Venting in a most informative way, Craig. Thanks.
Yeah, many of us find it convenient to ignore that we descended from pond scum.
Even some atheists cling to the myth that we are better than that.
Indeed, just as generations having suffered massive injustices such as aborigines or black people in S.Africa need several generations to get over the shit their parents lived through, similarly I think it will think several generations of atheists within families to get rid of engrained religious thinking, even though people call themselves atheists. There is so much about culture that is taken for granted, people forget that culture is not made up of absolutes, not innate, but everything that a human is is taught by it's parents first, then it's peers later on. So as each generation of atheists divests itself of biased ideologies ingrained in them by their, eventually, after a few generations, it is possible that a significant percentage of atheists will have that "freedom" that a "truly rational" animal would have... so we'll have to wait at least a hundred years before we see that happen.
Changes to existing laws should be, to the greatest extent possible, rational rather than emotional. This would seem reason enough for lawmakers to tread lightly during the heat of a highly charged recent event. The PATRIOT act is an example of opportunistic policy shapers manipulating an emotionally vulnerable public and their representatives. I favor greater regulation of firearms, but don't want to see it shoved through for irrational reasons even if that might be a win for "my side". At minimum, we need general consensus on legitimate research to understand whether legislation is likely to achieve the desired effect. Then we various contingents can argue from firm footing over the desirability of the effect. There will of course be issues founded primarily in morality – abolition of slavery for example – that are not amenable to a purely rational cost/benefit analysis. In these cases we can still rationally asses the basis of these moral assumptions. Authoritarian arguments along the line of “God’s law” are obviously insufficient in a modern free society, and so are claims of libertarian gut feeling (often misidentified as “natural law”). Both belong to our discarded past of unsophisticated tribalism, though vestiges are still force-fit into our ongoing experiment in civilization.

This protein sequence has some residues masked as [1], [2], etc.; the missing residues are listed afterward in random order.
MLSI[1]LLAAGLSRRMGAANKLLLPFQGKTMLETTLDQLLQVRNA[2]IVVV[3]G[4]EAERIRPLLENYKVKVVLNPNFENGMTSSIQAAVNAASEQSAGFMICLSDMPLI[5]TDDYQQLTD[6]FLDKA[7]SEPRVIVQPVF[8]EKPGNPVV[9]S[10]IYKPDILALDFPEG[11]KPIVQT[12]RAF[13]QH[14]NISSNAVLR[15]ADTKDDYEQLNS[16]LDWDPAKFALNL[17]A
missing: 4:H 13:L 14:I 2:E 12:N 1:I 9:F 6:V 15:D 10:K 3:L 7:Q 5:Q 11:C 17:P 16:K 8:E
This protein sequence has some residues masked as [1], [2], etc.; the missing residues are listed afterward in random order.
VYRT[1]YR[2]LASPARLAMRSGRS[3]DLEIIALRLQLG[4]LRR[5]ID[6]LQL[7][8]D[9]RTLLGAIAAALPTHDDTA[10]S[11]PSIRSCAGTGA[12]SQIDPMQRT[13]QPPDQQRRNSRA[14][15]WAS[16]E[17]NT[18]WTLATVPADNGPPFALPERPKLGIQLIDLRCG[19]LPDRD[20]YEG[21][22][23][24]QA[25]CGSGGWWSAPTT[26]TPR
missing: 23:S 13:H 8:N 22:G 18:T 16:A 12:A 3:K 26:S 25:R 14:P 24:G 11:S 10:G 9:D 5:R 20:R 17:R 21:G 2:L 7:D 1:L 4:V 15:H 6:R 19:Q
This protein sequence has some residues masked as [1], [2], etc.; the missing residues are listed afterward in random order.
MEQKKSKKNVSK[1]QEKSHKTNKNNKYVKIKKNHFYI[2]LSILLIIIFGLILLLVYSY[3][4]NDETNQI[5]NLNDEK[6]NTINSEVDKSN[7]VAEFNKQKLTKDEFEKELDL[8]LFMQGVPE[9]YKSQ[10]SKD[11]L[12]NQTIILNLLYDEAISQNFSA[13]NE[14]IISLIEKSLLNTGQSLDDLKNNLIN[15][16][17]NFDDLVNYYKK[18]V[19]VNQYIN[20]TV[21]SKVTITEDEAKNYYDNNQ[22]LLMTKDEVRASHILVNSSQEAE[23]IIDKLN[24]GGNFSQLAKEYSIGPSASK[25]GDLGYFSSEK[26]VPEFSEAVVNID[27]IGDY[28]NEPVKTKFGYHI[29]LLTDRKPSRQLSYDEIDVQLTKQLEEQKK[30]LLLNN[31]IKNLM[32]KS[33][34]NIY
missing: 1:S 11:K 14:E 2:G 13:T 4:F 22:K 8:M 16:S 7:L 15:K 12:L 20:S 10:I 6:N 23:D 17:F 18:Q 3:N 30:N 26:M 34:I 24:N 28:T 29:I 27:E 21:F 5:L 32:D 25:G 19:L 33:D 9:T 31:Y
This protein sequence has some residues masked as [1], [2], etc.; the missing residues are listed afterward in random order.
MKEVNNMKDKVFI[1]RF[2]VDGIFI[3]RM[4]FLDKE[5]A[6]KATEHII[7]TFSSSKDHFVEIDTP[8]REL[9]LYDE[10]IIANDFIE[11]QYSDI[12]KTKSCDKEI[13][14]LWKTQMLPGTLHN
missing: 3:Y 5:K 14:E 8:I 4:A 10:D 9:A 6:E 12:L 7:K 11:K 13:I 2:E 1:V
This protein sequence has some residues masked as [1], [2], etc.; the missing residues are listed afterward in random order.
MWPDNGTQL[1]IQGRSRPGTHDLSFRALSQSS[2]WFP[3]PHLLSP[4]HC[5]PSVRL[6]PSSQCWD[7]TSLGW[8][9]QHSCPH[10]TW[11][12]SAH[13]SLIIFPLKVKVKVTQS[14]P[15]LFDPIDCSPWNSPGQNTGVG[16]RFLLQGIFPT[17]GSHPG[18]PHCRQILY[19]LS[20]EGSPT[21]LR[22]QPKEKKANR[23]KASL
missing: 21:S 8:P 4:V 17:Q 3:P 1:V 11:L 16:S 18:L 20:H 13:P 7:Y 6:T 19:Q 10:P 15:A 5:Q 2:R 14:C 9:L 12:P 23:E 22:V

Ted and Edward this site needs a 'like' button function, some great points in those posts. Edward you mentioned the cold medication regulations, I can't tell you how many times in recent years I have gone to the drugstore feeling absolutely horrible (allergies exacerbated by colds and flu) and had to jump through those ridiculous hoops all the while cursing under my breath while showing my license and signing their idiot screen... all because they want to control what we 'choose' to ingest, rather than control the things which cause mass environmental harm or have the potential to be used as WMD's....talk about your knee jerk reactionary legislative decisions....